In 2017, chocolate cake in particular will be popping up on menus as an amuse-bouche - or a small serving to you and me – according to Liz Moskow, the culinary director at the advertising firm Sterling-Rice Group.
Moskow, whose firm creates advertising strategies for food giants including Kellogg’s and Heinz, also told Food Business News that restaurants that serving brunch and breakfast will soon introduce dessert menus.
Two recent studies have highlighted the health benefits of cocoa, which coupled with the fact that people will accept any excuse to eat pudding - adds up to a winning formula for a food trend.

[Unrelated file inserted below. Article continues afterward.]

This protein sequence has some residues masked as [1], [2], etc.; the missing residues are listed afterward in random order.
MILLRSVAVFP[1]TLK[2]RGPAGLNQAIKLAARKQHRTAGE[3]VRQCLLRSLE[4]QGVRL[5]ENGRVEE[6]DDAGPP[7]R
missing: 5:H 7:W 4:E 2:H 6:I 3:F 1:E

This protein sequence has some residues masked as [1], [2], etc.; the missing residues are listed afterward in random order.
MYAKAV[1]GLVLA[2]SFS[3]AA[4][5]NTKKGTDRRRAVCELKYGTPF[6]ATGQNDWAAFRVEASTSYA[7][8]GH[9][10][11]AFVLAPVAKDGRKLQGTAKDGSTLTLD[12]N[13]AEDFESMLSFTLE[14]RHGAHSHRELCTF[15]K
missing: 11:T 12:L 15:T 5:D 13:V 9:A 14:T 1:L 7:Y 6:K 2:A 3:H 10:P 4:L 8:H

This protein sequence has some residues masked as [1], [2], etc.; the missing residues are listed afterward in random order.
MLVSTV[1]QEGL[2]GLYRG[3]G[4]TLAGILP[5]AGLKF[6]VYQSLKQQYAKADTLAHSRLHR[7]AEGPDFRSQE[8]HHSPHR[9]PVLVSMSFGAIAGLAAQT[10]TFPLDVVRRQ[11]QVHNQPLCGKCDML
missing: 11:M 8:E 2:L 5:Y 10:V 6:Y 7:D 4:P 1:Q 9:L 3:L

Eating chocolate regularly was linked with cognitive function in a Maine-Syracuse Longitudinal Study (MSLS) published in the journal 'Appetite' earlier this year. A separate study at Tel Aviv University suggested that eating dessert for breakfast can aid weight-loss because it reduces cravings.
But, of course, the benefits are quickly outweighed if the cocoa – which such studies generally use – is combined with a lot of sugar and fat. (Sorry).
Alison Hornby, a dietitian and BDA spokesperson, told the NHS Choices website that while cocoa has a range of health benefits, eating chocolate that is high in fat and sugar too frequently is an “unhealthy choice.”
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